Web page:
Easily Deploy SQL Managed Instance On-Prem with Azure Arc
Tom Fenton, StorageReview
When most people think of Azure, the two things that usually come to mind are Microsoft’s large public cloud and running virtual machines (VMs). The reality is that Azure is a cloud platform that runs over 200 products and services. It was developed over a decade and a half ago and has matured over that timeframe. Currently, its capabilities include software as a service (SaaS), platform as a service (PaaS), and infrastructure as a service (IaaS).
We need to think of Azure not as a public cloud—but as a platform for various cloud services that can be deployed either in Microsoft Azure public cloud or locally on customer hardware. We just posted a podcast that goes deep on Azure Arc. If you want information on running Azure locally on hyperconverged infrastructure (HCI), you can read on that topic.
In this article, we look at how to use Azure Kubernetes Service (AKS) hybrid with Azure Arc and on-premises Azure Stack HCI as a stepping stone to deploying, managing, maintaining, and monitoring a production SQL Managed Instance on a Kubernetes (K8s) cluster.
Azure Arc is the brand that Microsoft has designated for its multi-cloud and hybrid solutions. It is a control plane capable of managing existing non-Azure resources, on-premises resources, or both—using Azure Resource Manager. This includes managing Windows and Linux physical servers and virtual machines hosted outside of Azure. In other words, Azure Resource Manager extends Azure services to SQL Server instances hosted outside of Azure, managing and monitoring Kubernetes (K8s) clusters regardless of where they are running, and support for multiple K8s distributions.
This includes managing Windows and Linux physical servers and virtual machines hosted outside of Azure, extending Azure services to SQL Server instances hosted outside of Azure, managing and monitoring Kubernetes (K8s) clusters regardless of where they are running, and support for multiple K8s distributions. These include VMware Tanzu, Amazon Elastic Kubernetes Service (EKS), Google Kubernetes Engine (GKE), OpenShift Container Platform (OCP), Azure Red Hat OpenShift, AKS Engine on Azure Stack / Azure Stack HCI, and standalone upstream K8s clusters.
The diagram below shows how Azure Arc can manage on-premises and other cloud-provider AKS-managed instances from a central portal.
This paper focuses on Azure Arc on-premises deployment with AKS hybrid with SQL Managed Instance.
Azure Kubernetes Service (AKS)
Early on, Microsoft saw the value of K8s, but recognized the complexity of deployment. Thus Microsoft developed AKS, which simplifies the process of deploying and managing K8s on Azure. When you create an AKS cluster, a K8s control plane is automatically created and configured. Azure also handles management tasks like health monitoring and maintenance.
One of AKS’s benefits is that it allows the AKS cluster to be deployed from a GUI in the Azure portal. Or, for those who want to deploy a cluster programmatically, it’s possible to use Azure Resource Manager templates (Bicep or Terraform) from the command line using PowerShell.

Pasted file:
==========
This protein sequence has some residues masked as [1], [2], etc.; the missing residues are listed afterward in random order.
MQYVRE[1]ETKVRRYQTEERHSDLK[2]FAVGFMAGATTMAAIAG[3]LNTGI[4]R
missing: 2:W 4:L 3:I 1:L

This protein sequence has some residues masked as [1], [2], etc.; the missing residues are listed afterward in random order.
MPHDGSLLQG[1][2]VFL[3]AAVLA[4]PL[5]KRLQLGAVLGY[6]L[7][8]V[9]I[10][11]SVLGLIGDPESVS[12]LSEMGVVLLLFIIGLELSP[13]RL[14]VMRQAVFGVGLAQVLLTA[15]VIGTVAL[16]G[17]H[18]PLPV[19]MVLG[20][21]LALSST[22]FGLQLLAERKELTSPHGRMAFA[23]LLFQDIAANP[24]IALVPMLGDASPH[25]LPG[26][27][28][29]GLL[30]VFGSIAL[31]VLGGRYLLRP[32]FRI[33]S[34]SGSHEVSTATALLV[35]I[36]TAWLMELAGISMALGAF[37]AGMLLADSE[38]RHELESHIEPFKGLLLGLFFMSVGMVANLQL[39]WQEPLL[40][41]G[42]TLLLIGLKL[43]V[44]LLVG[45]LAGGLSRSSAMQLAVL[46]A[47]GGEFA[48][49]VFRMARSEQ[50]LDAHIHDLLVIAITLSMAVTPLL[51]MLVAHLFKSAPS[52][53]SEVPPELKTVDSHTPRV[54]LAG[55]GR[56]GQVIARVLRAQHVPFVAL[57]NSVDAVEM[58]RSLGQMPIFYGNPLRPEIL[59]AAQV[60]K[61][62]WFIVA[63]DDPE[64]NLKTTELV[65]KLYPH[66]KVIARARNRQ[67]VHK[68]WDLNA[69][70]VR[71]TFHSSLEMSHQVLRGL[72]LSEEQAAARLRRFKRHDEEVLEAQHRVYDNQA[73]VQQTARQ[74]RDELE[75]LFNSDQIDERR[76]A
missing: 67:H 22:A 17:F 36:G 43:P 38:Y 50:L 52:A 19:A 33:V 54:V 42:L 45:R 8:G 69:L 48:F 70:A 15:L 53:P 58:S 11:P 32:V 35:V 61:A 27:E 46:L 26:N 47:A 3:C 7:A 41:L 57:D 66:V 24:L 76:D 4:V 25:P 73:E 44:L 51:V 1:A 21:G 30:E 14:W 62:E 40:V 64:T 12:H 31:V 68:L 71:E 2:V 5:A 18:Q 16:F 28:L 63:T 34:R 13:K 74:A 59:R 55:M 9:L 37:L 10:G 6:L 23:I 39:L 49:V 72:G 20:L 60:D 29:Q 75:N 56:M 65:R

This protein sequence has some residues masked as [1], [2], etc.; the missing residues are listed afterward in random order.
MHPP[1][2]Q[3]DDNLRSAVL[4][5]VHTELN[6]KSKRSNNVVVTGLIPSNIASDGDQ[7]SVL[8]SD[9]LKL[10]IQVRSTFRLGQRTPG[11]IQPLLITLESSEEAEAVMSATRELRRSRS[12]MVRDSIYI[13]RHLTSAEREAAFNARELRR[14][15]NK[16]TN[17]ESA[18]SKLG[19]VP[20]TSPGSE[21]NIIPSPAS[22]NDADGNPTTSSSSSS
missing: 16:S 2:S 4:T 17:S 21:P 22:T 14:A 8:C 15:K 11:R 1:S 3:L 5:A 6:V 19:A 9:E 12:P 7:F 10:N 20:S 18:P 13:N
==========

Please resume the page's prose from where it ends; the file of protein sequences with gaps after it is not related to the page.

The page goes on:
Since networking is a key part of K8s, AKS on Azure Stack HCI supports software-defined networking (SDN) integration (currently in preview). This integration allows you to bring in your networks and attach the AKS-HCI nodes to them. Additionally, you can use the SDN Software Load Balancer for load balancer services.
GPUs have become a necessity for many containerized applications. Microsoft recognizes this and supports deploying GPU-enabled node pools on top of NVIDIA Tesla T4 GPUs using Discrete Device Assignment (DDA) mode (aka GPU Passthrough). Using DDA, one or more physical GPUs are dedicated to a single worker node which gets full access and can leverage the benefits of the GPU.
The AKS hybrid deployment option is an on-premises implementation of the AKS orchestrator. This option automates the process of running containerized applications at scale, while also operating consistent cloud-native applications regardless of where they are deployed. It is available on Azure Stack HCI on Windows Server 2019 and 2022 Datacenter. AKS hybrid supports both Linux and Windows-based containers.
AKS hybrid makes the transition from using AKS in Azure to running it on-premises easy, as it uses the same toolset (including a wizard) to create and set up K8s and add essential add-ons. It currently supports using both PowerShell and Windows Admin Center (WAC). Azure CLI, portal, and Resource Manager templates are in preview.
Azure Arc-Enabled Data Services
Azure Arc-Enabled Data Services is a managed offering under the Azure Arc brand that allows customers to deploy managed instances of SQL and PostgreSQL (in preview).
An Arc-enabled SQL Managed Instance allows SQL Server customers to lift and shift their applications to Azure Arc data services with minimal application and database changes while maintaining data sovereignty. It includes built-in management capabilities that dramatically reduce management overhead.
Arc-enabled PostgreSQL is the community version of the PostgreSQL 14 server that simplifies PostgreSQL management, monitoring, backup, patching, upgrading, access control, and more.
Azure Arc-enabled Azure SQL Managed Instance and PostgreSQL can be deployed on any Kubernetes distribution, on any cloud, and at the edge using K8s. Azure Arc-enabled data services have a web-based, unified management portal that provides alternatives to command-line tools. The centralized portal allows you to monitor and view logs related to an instance’s health, capacity, and performance, regardless of location or hardware.
Data services can be scaled up or down dynamically as business requirements dictate. This structure allows customers to choose the best mixture of OpEx and CapEx models to meet their company’s needs. It’s worth noting that the CapEx model only comes into play when using Software Assurance via Azure Hybrid Benefits.
Azure Hybrid Benefit is a licensing benefit that lets you bring your on-premises core-based Windows Server and SQL Server licenses with active Software Assurance (or subscription) to Azure. It allows you to significantly reduce the costs of running your workloads in the cloud.
Why Deploy Azure Arc-Enabled Data Services On-Premises?